Abstract: Building the Parthenon

Lecturer: John G. Younger

From building accounts, we know exactly how a temple was built: year 1, foundations for the colonnade; year 2, colonnade and foundations for the cella; year 3, cella; year 4, ceilings over peripatos and cella; year 5, roof. And we know how long this process took for a temple of standard dimensions (e.g., Hephaisteion): five years with several more years for miscellaneous furnishings. We can also match this testimony with temples that are unfinished at various stages in the process.

The Parthenon is more complicated because it is much larger and heavily decorated with sculpture. Its building accounts run from 447/6 to 443/2, and their fragments give (or imply) the following information: 447/6, foundations; 446/5, interruption (Euboean campaign?); 445/4-444/3, colonnade; 443/2, Parthenos begun; 441/0, colonnade fluted, ceilings begun; 440/439, ceilings finished, Parthenos gilded, pedimental sculptures begun; 439/8, roof finished; 438/7, dedication; 437/6-433/2, miscellaneous expenses, pedimental sculptures finished.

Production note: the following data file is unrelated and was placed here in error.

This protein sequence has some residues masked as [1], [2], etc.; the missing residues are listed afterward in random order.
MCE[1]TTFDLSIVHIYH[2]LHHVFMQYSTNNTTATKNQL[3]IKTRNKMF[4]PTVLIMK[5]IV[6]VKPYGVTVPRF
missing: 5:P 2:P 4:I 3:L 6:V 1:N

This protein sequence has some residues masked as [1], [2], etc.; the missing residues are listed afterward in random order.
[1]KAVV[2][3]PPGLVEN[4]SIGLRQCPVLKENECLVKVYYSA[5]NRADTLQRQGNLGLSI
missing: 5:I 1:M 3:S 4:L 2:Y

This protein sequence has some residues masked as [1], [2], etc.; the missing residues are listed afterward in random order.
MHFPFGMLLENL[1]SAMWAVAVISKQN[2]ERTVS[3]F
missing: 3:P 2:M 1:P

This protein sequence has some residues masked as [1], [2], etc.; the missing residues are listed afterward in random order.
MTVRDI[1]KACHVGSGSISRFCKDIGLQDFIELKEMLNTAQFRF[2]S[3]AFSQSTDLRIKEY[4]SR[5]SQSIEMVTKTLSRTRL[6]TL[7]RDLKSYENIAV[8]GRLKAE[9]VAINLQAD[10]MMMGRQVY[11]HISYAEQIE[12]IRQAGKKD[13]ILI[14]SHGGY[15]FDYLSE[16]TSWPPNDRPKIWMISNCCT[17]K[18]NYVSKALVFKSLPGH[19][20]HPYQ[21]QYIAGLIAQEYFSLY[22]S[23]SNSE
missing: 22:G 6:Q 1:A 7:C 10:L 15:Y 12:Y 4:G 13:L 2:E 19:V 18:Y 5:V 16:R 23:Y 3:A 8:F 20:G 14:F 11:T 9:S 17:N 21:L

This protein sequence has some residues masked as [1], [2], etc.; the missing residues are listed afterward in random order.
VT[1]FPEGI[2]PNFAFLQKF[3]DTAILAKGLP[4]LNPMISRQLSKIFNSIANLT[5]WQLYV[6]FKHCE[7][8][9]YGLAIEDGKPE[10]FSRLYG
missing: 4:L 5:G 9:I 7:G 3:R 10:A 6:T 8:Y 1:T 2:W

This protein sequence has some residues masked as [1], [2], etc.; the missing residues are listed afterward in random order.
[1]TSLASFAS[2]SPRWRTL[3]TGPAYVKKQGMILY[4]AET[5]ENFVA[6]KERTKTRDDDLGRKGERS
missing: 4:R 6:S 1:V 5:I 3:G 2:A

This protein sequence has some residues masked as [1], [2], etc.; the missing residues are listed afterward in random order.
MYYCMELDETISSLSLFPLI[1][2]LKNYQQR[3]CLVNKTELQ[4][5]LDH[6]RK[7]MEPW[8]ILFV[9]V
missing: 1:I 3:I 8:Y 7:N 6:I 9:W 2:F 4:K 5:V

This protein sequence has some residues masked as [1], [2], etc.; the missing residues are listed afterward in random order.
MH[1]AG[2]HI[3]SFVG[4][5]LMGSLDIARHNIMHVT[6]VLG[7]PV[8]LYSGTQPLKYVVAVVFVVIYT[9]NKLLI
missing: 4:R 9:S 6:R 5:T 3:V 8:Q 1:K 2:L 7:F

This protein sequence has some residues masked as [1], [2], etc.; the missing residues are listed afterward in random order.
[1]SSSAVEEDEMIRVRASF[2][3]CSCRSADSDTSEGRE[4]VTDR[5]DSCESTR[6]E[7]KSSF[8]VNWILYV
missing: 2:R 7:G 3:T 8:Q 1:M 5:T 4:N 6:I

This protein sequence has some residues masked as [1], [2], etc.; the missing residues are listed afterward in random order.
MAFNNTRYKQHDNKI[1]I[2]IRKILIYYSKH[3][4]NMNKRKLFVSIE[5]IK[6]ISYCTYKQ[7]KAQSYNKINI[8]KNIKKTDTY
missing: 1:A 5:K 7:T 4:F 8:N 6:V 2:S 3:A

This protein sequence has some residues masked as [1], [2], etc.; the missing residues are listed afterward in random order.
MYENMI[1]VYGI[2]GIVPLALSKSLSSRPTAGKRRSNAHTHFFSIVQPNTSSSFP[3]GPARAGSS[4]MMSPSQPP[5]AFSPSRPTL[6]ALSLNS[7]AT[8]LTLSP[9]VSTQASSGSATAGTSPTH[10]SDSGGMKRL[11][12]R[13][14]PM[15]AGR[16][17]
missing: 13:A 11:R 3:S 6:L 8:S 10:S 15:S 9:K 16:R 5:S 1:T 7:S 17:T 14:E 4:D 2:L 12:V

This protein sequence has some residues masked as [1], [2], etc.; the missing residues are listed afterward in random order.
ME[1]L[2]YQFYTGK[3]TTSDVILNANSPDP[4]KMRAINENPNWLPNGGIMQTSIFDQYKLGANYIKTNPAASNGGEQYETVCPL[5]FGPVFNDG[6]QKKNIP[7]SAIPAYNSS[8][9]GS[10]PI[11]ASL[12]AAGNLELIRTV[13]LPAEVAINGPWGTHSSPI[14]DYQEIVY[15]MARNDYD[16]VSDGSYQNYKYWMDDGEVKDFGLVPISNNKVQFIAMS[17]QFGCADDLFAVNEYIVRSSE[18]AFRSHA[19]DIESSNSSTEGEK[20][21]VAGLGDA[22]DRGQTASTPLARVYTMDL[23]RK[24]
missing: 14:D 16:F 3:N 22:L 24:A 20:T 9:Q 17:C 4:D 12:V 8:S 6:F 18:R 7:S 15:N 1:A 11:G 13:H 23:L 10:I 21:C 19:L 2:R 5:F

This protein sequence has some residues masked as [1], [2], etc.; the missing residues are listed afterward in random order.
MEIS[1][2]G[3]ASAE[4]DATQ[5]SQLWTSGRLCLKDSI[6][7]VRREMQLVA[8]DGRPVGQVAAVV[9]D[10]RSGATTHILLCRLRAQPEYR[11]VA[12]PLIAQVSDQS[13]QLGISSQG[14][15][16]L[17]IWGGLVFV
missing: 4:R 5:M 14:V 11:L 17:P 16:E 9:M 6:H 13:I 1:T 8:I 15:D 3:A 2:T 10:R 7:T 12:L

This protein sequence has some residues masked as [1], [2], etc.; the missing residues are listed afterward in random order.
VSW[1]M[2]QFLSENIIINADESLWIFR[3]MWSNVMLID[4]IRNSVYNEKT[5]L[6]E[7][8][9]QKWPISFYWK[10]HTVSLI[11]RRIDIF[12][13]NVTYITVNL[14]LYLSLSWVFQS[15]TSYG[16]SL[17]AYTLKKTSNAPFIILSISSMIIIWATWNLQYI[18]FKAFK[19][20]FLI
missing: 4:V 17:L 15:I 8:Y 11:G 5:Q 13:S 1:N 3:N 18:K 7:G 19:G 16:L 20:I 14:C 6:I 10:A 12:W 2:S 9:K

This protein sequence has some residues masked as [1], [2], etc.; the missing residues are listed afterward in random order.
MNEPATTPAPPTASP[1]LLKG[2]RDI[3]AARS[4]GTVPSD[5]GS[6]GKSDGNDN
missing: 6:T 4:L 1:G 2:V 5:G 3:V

Using the schema outlined for conventional temples, we can flesh out the Parthenon’s building process (quarrying begins early and continues to 436/5): stage 1 (447/6), foundation work; stage 2 (445/4-444/3), colonnade and metopes; stage 3 (443/2-442/1), cella; stage 4 (441/0-440/439), frieze, ceilings, roof; stage 5 (439/8), roof finished.

 

Short bibliography and/or website on lecture topic (for lay reader):

J. Boardman & J. Finn, The Parthenon and Its Sculptures

J. Neils, The Parthenon: From Antiquity to the Present

Featured Lecturer

Dr. Anthony Tuck is with the Department of Classics and Center for Etruscan Studies, University of Massachusetts, Amherst. He received his Ph.D. from Brown University. and specializes in Early... Read More

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